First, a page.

It has been reported that the West Midlands Ambulance Service has been on its highest alert since March even as there has been an increase in the number of deaths owing to ambulance waits in the region.
Between March and May, 38 people have died as against just two in the same months in 2021. In the same period in 2019 before the pandemic, there were no deaths recorded.
The West Midlands Ambulance Service (WMAS) said the waits were due to paramedics being delayed outside A&E departments and unable to hand over patients.
Also, in data obtained by BBC WM following a Freedom of Information (FOI) request, figures show that June had the highest ever monthly number of lost hours attributed to A&E handover delays and July is predicted to be worse.
Director for nursing for WMAS, Mark Doherty in may predicted that the service would collapse by August 17 if hours lost by crews delayed outside hospitals kept increasing.
This is in the wake of intense pressures faced by services across the country.
At Worcestershire Royal, BBC Newsnight found 15 ambulances were waiting for up to four hours before a researcher was ordered off the premises. This is so much more than the national guidelines which states that handover should be completed in 15 minutes, with no patient waiting more than 30.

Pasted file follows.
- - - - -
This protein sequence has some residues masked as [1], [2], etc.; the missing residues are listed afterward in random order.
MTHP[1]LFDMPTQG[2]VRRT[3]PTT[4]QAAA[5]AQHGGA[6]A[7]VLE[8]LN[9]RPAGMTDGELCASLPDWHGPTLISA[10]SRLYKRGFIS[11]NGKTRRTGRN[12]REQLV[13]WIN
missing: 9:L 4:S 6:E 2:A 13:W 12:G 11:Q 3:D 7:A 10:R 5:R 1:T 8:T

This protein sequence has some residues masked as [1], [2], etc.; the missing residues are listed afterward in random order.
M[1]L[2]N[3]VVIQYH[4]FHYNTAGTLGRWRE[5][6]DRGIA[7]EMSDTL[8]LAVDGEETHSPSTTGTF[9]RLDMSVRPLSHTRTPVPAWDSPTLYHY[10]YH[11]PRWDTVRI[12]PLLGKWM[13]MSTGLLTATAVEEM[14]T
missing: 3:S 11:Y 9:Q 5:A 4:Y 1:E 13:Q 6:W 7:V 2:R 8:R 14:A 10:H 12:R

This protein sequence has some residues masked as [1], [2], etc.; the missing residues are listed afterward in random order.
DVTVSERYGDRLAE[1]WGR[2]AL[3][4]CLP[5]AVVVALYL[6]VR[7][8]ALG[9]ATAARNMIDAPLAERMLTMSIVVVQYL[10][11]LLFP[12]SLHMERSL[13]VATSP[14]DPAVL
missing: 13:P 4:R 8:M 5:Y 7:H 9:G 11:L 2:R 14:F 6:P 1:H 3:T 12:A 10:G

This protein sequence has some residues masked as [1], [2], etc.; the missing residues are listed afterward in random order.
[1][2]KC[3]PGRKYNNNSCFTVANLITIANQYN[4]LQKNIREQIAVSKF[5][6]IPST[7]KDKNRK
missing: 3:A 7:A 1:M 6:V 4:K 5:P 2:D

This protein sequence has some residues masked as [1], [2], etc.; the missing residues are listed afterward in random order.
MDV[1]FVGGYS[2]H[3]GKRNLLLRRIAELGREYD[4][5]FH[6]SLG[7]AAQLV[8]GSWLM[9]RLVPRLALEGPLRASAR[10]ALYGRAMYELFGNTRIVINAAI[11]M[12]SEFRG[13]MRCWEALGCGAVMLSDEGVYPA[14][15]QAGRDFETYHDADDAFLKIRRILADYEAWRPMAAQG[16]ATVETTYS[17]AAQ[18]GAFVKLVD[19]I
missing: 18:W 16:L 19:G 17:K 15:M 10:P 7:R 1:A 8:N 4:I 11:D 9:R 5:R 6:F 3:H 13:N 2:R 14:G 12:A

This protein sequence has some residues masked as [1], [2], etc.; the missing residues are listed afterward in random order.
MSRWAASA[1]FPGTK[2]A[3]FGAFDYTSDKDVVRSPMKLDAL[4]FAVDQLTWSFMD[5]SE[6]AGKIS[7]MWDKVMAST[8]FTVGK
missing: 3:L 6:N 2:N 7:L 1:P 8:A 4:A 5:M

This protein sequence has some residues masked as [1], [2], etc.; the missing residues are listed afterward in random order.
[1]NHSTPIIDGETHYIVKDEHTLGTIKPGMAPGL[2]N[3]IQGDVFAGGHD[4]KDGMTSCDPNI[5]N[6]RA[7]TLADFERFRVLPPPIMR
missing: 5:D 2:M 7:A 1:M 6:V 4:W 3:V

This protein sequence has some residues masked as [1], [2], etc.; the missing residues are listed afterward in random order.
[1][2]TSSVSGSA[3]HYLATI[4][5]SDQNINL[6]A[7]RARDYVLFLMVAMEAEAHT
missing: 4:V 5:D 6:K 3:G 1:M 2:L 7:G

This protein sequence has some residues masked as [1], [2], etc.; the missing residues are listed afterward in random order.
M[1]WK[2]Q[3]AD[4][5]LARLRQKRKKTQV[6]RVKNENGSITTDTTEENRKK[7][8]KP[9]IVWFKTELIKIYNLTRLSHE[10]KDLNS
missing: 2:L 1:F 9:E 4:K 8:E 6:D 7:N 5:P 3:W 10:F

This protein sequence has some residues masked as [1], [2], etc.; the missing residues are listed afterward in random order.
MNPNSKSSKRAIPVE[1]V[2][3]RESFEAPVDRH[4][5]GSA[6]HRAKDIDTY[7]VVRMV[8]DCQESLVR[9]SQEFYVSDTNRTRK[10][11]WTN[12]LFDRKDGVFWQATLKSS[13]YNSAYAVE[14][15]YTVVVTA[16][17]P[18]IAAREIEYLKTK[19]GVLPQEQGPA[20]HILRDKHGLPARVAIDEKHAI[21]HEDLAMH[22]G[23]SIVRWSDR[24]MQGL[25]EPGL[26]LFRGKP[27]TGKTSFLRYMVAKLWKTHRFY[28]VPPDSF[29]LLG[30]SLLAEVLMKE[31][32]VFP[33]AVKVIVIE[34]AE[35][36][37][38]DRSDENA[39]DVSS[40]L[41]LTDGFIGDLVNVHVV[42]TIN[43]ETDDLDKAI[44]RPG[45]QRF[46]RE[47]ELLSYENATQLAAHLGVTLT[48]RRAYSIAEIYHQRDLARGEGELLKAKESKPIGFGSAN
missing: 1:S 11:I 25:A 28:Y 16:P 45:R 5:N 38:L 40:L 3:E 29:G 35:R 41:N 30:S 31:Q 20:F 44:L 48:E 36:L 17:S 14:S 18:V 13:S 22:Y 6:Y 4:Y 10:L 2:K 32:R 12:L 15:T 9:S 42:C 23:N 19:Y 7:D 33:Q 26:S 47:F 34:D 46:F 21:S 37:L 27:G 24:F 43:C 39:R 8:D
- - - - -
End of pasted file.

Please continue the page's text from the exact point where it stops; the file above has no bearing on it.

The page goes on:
Figures on hours lost by crews delayed outside A&E provided by the WMAS revealed the following.
- In 2019, 6,835 hours were lost in total over the year
- In July 2021 alone, the tally was 17,186
- In April 2022, 35,957 hours were lost
- June 2022 was the worst month on record with 38,373 lost hours
- July is predicted to have a total of 46,641
The country’s current heatwave has made matters worse for ambulances who were particularly on Wednesday put on the highest alert level as a result of extremely high demand.
WMAS said it had been on the same alert since March.
Bosses of ambulance services in the West Midlands have apologized to several families as a result of the delays in getting patients to the hospital including a 59-year-old man in Stoke-on-Trent who died after collapsing in June.
Wayne Francis in Shropshire said in May, that he had to do CPR for 35 minutes while waiting for an ambulance for his mother who died.
Martin Flaherty, the managing director of the Association of Ambulance Chief Executives (AACE) said that the current pressures on ambulance services were unprecedented and had been building for some time.
In response, a spokesperson for the Department of Health and Social Care said it recognised pressures faced by frontline NHS staff and that the NHS has allocated £150m of additional funding to address pressures on ambulance services, adding that the number of ambulance and support staff had increased by almost 40% since February 2010.
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